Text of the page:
This article by Chas Smith originally appeared on Fatherly:
Between dad bods, DILFs and David Beckham, fathers are trending hard, which is very fine because I am one. I have a gorgeous wife who gave me the cutest blonde daughter 2-and-a-half years ago. They buy me Saint Laurent sunglasses for Father's Day and I smile at them and they smile at me. But behind those sunglasses, my eyes are bloodshot and hysterical. While everything seems perfect, I find myself in an increasingly precarious position because my wife, while gorgeous, makes at least 10 times what I do and leaves my daughter, the cutest, mostly in my care.
And how on earth is a dad, a man, supposed to have value when his wife is the breadwinner and his 2-year-old princess loving, high heel wearing daughter is his full-ish time job? How is he supposed to walk tall, with shoulders back, knowing that he is mostly tangential to the entire dynamic because his wife both pays the bills and parents better? Don't get me wrong. I love, so much, that my wife is powerful, successful, brilliant. I just want to be those things too and mostly for her. Any man with a rich wife who says otherwise is either a liar or just plain rotten.
Before we had our baby, my wife still made 10 times more than me, though I arrogantly believed it would take one year to out earn her. When the year came and went with my financial affairs no better an epiphany struck. In a stunning moment of clarity (tequila), I thought I would solve that problem by becoming a male model. If other women swooned at my picture than certainly my wife would find ongoing value in the relationship. Where I failed, financially, I would make up for, seductively and maybe also financially if Tom Ford realized the genius of a very crooked nose. My journey, documented in an award-winning column for Flaunt Magazine, ended when the only job I could secure was Playgirl and my wife got pregnant with our baby girl.
How is a man supposed to walk tall knowing that he is mostly tangential to the entire dynamic because his wife both pays the bills and parents better?
Parenthood was an absolute joy, but the glorious warmth soon gave way to panic as I realized my meager income was only decreasing as a result of sleepless nights and days spent wandering after my little hummingbird. Both were genuinely fulfilling but also carried zero financial reward. My wife, with the important job, needed me, though and that was that. At least I wasn't alone. The intra-marriage power dynamic has been shifting since the feminist movement exploded in the early 1960s. These days a tick over one in 3 wives earns more than her husband. One in 3! Can you believe it? That means there are thousands, millions even, of men out there trying to figure out, exactly, why they still exist.
And so I would toddle behind her, as she wore princess dresses and her mother's sparkly Louboutins, feeling bad about myself but resigned to failure and thinking about my brothers-in-arms. Our wives practicing law, medicine, steering Fortune 500 companies and making deals. Us making avocado mash, separating the laundry and spot cleaning avocado mash from the whites.
Then one day, in another stunning moment of clarity (vodka), I realized my daughter loves modeling more than I ever did. "Mot-ling," she calls it. There she was in the mirror, making a perfect duck face, toes pointed in ever so slightly, shoulders hunched just right. So cute! Certainly cuter than those rubber-faced things they have on Disney Channel. We could go make some money on that cuteness, couldn't we? Shouldn't we?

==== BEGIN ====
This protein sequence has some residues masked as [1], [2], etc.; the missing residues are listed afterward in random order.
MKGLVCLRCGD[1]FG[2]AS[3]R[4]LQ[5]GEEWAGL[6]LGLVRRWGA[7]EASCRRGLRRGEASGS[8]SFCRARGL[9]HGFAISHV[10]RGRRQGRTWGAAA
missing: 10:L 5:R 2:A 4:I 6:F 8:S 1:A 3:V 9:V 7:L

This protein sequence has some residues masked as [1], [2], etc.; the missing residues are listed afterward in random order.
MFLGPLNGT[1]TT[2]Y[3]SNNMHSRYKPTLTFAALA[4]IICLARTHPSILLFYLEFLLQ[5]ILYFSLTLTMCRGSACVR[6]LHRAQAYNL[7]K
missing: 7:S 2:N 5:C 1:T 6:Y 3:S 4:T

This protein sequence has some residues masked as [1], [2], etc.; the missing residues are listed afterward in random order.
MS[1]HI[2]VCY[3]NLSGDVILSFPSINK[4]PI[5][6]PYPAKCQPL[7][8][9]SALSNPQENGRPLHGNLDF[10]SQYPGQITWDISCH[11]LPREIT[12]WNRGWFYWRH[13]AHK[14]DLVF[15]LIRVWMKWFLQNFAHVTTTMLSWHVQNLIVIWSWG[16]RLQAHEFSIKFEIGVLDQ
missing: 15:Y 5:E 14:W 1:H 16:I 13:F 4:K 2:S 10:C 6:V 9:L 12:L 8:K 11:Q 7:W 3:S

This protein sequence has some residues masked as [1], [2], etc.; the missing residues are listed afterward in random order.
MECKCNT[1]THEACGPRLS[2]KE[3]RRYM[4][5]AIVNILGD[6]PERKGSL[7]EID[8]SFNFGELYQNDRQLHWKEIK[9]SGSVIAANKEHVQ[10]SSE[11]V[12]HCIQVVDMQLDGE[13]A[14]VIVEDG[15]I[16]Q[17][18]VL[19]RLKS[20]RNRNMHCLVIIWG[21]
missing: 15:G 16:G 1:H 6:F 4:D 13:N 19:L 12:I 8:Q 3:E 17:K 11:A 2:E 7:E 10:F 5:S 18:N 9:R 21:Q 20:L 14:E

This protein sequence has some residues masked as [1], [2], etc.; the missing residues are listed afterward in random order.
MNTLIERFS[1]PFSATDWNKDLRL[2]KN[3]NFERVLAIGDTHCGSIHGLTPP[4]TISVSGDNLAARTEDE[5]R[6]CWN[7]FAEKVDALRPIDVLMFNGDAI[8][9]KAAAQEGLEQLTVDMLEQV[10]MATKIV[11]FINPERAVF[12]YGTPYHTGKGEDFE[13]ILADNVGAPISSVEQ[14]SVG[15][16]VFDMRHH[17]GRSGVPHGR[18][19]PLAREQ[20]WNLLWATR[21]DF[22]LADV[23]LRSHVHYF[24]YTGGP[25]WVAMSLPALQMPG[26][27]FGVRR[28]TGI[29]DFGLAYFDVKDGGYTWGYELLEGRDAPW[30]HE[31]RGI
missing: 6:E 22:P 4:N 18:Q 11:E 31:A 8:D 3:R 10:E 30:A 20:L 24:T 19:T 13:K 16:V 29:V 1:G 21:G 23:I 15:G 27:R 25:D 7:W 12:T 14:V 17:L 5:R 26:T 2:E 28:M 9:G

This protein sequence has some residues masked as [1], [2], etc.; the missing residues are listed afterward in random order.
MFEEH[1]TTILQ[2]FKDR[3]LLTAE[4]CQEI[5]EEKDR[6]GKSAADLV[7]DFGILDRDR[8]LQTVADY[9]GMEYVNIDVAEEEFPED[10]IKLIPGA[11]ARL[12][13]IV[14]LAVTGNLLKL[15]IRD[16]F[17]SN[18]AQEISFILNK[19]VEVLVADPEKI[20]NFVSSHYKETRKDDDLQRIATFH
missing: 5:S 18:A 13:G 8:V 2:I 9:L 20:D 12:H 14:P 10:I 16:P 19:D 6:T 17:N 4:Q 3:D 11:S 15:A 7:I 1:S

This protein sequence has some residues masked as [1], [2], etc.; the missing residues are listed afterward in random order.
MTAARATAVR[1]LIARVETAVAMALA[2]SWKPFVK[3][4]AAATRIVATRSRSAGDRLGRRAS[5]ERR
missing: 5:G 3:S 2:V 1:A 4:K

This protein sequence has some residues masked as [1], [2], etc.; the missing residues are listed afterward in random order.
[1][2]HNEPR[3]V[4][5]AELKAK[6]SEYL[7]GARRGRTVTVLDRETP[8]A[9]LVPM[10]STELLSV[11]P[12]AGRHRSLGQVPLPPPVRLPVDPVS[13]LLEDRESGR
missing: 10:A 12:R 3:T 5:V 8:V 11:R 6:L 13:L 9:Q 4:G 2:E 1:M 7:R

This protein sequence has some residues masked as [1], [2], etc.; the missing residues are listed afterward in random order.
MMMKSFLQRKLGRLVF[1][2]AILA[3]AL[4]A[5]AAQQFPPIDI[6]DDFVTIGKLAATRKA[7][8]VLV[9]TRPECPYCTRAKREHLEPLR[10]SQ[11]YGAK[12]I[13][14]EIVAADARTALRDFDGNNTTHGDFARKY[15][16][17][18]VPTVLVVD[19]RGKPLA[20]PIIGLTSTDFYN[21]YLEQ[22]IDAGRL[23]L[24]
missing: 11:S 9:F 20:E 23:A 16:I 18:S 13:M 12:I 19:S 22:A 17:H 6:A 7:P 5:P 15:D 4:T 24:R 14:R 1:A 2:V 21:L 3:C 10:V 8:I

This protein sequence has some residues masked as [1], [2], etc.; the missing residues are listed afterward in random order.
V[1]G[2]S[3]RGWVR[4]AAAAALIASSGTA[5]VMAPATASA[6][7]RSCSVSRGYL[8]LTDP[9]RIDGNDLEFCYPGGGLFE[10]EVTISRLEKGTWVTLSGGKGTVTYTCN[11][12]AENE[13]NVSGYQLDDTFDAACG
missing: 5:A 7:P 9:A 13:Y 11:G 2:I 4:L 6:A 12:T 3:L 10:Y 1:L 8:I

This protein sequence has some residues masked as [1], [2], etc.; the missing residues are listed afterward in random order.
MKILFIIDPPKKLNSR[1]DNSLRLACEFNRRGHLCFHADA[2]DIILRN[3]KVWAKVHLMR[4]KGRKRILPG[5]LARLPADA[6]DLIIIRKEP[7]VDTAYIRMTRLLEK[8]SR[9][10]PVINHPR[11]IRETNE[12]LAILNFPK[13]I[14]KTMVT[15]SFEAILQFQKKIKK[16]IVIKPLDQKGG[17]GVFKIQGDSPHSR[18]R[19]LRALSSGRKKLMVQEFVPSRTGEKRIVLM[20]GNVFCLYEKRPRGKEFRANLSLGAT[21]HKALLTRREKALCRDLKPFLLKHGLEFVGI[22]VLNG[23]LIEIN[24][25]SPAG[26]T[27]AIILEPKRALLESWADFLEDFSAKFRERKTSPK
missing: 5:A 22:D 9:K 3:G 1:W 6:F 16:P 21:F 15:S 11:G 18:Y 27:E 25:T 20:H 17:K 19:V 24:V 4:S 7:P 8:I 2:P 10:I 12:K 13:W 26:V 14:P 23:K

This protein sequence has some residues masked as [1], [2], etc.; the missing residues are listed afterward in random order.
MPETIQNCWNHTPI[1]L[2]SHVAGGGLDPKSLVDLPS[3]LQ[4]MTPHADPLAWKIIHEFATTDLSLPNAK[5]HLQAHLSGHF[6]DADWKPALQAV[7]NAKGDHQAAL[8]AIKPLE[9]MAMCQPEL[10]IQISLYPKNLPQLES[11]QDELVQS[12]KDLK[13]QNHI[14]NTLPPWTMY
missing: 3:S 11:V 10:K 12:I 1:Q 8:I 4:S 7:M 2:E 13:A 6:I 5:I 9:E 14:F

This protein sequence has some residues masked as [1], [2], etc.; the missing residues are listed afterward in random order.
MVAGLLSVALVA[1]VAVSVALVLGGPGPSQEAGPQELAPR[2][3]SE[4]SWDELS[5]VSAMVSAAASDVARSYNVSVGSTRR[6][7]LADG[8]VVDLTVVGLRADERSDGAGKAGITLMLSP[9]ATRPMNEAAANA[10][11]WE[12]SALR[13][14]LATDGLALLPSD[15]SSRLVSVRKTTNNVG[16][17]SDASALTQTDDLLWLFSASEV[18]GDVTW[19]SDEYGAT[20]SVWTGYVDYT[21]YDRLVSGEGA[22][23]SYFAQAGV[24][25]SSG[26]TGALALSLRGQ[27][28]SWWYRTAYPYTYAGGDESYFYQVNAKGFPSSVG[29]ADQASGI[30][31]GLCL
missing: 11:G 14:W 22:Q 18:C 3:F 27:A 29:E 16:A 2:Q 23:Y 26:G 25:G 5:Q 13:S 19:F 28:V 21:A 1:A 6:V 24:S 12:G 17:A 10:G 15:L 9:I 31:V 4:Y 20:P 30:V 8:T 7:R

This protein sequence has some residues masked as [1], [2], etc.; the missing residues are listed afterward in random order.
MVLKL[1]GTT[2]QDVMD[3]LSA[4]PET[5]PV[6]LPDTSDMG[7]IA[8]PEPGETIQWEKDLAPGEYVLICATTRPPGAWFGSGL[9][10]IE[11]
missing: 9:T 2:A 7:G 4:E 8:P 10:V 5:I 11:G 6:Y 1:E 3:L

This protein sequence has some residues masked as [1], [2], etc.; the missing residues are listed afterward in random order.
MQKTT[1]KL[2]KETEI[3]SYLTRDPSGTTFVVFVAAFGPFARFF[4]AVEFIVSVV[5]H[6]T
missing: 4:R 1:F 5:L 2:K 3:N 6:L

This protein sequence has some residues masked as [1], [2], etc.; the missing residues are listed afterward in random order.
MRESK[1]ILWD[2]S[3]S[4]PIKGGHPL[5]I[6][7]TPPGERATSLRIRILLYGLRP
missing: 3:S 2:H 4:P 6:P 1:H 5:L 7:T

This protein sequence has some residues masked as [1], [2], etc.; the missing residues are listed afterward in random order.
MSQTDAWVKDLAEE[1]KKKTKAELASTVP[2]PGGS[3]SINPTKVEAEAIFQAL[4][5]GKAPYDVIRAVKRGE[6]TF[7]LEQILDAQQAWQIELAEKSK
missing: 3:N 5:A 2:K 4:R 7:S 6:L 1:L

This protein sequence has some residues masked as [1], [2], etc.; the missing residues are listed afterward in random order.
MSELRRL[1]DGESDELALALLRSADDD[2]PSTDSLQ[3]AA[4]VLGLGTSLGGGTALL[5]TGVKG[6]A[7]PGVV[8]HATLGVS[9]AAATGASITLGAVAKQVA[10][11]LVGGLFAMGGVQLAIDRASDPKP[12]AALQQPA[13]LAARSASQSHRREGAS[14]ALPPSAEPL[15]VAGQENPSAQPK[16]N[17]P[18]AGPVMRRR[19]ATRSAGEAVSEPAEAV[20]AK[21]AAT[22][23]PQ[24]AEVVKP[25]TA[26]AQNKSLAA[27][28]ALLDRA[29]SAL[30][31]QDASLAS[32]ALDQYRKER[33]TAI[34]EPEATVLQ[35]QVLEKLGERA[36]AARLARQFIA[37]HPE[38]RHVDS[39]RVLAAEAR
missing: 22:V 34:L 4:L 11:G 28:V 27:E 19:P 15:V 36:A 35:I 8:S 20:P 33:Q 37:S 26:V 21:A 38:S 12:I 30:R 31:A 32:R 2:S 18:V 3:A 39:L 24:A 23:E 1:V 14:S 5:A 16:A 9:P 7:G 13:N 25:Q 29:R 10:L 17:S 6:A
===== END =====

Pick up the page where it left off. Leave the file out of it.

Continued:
Yes, the one asset that fathers have over mothers is a completely irrational lack of fear about bad consequences.
And here was the answer to my problem. I would monetize my daughter. We are already spending virtually all daylight hours together. Why not flash my entrepreneurial skills and turn those daylight hours into cash? The idea, even as I write it, sounds utterly morally offensive, but, frankly, I don't give a damn. Is it not the father's job to disregard safety and be completely reckless? Is it not the father's job to toss the child high into the air, feed sugar cereal before bed, hold hands and jump into a rushing river? Yes, the one asset that fathers have over mothers is a completely irrational lack of fear about bad consequences. Fortune favors the bold and I really need a fortune right now.
What if she hates it? What if she loves it and turns into a Macaulay Culkin or a Miley Cyrus? I don't know yet. I have to do the negligent thing first, and don't worry, I'll let you updated as to how this business pans out (if it helps me, it might help you too, brother-in-arms). But, in the meantime, do you know what? I look at Billy Ray Cyrus and bet he and Miley laugh all the time. Laughter is also a father's job.
Cocktail recipe to help blur the line between the morally questionable and the totally awesome:
- Ice cubes from the tray in the freezer/ice cube maker (if it still works).
- Half a glass of vodka.
- Whatever doesn't get consumed from your child's organic grape juice box.
Chas Smith is a hyper-ironic surf journalist and bon vivant from Coos Bay, Oregon. He has written for Vice, Surfing Magazine, Stab Magazine, Esquire.com, and is the cofounder of Beachgrit.com. His book latest book is Welcome To Paradise, Now Go To Hell.
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